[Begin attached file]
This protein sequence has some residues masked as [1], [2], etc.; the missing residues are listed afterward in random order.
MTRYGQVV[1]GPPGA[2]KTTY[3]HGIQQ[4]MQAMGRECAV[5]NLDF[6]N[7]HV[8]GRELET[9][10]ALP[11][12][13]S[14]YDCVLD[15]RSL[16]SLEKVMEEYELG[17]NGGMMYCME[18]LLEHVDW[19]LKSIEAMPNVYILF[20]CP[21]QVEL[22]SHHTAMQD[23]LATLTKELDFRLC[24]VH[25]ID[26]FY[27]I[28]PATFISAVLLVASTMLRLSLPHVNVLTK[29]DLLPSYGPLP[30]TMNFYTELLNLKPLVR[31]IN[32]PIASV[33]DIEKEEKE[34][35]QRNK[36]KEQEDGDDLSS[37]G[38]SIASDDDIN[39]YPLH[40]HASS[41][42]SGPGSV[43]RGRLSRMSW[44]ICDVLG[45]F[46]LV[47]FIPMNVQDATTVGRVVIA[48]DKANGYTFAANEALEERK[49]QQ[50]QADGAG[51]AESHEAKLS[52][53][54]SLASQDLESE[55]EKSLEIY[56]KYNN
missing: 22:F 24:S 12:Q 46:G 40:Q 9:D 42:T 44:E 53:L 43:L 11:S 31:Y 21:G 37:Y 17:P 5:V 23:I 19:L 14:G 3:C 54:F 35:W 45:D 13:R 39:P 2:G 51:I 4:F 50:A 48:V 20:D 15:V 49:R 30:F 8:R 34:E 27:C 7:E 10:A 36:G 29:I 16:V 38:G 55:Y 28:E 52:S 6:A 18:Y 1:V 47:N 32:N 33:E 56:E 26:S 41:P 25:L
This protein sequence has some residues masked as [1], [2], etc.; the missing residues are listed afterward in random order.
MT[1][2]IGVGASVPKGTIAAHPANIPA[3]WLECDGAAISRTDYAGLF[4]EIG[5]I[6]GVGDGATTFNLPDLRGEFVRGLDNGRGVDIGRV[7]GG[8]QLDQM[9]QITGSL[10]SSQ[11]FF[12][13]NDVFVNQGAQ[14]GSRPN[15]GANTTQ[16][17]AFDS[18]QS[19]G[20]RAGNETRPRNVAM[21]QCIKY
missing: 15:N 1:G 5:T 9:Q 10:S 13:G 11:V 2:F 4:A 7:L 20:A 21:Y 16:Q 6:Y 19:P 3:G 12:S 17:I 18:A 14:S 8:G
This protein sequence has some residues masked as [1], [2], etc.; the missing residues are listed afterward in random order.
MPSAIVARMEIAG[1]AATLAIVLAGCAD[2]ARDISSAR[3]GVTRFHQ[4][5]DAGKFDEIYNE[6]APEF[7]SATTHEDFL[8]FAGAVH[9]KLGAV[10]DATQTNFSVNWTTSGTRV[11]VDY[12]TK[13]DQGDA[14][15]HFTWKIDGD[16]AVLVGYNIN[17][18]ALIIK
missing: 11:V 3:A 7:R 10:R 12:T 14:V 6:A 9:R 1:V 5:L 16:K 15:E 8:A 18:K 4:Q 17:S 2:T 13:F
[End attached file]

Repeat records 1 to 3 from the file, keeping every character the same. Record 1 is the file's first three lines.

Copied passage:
This protein sequence has some residues masked as [1], [2], etc.; the missing residues are listed afterward in random order.
MTRYGQVV[1]GPPGA[2]KTTY[3]HGIQQ[4]MQAMGRECAV[5]NLDF[6]N[7]HV[8]GRELET[9][10]ALP[11][12][13]S[14]YDCVLD[15]RSL[16]SLEKVMEEYELG[17]NGGMMYCME[18]LLEHVDW[19]LKSIEAMPNVYILF[20]CP[21]QVEL[22]SHHTAMQD[23]LATLTKELDFRLC[24]VH[25]ID[26]FY[27]I[28]PATFISAVLLVASTMLRLSLPHVNVLTK[29]DLLPSYGPLP[30]TMNFYTELLNLKPLVR[31]IN[32]PIASV[33]DIEKEEKE[34][35]QRNK[36]KEQEDGDDLSS[37]G[38]SIASDDDIN[39]YPLH[40]HASS[41][42]SGPGSV[43]RGRLSRMSW[44]ICDVLG[45]F[46]LV[47]FIPMNVQDATTVGRVVIA[48]DKANGYTFAANEALEERK[49]QQ[50]QADGAG[51]AESHEAKLS[52][53][54]SLASQDLESE[55]EKSLEIY[56]KYNN
missing: 22:F 24:S 12:Q 46:G 40:Q 9:D 42:T 44:E 53:L 43:L 11:S 31:Y 21:G 37:Y 17:P 5:V 23:I 19:L 14:G 3:C 54:F 35:W 45:D 13:R 39:P 2:G 51:I 4:F 50:A 48:V 20:D 15:V 49:R 30:F 8:R 34:E 27:C 7:E 10:A 36:G 29:I 16:V 38:G 55:Y 28:E 52:S 6:A 18:Y 1:V 47:N 32:N 33:E 56:E 26:S 41:P 25:L
This protein sequence has some residues masked as [1], [2], etc.; the missing residues are listed afterward in random order.
MT[1][2]IGVGASVPKGTIAAHPANIPA[3]WLECDGAAISRTDYAGLF[4]EIG[5]I[6]GVGDGATTFNLPDLRGEFVRGLDNGRGVDIGRV[7]GG[8]QLDQM[9]QITGSL[10]SSQ[11]FF[12][13]NDVFVNQGAQ[14]GSRPN[15]GANTTQ[16][17]AFDS[18]QS[19]G[20]RAGNETRPRNVAM[21]QCIKY
missing: 15:N 1:G 5:T 9:Q 10:S 13:G 11:V 2:F 4:A 7:L 20:A 21:Y 16:Q 6:Y 19:P 3:G 12:S 17:I 18:A 14:S 8:G
This protein sequence has some residues masked as [1], [2], etc.; the missing residues are listed afterward in random order.
MPSAIVARMEIAG[1]AATLAIVLAGCAD[2]ARDISSAR[3]GVTRFHQ[4][5]DAGKFDEIYNE[6]APEF[7]SATTHEDFL[8]FAGAVH[9]KLGAV[10]DATQTNFSVNWTTSGTRV[11]VDY[12]TK[13]DQGDA[14][15]HFTWKIDGD[16]AVLVGYNIN[17][18]ALIIK
missing: 11:V 3:A 7:R 10:R 12:T 14:V 6:A 9:R 1:V 5:L 16:K 15:E 8:A 18:K 4:Q 17:S 2:T 13:F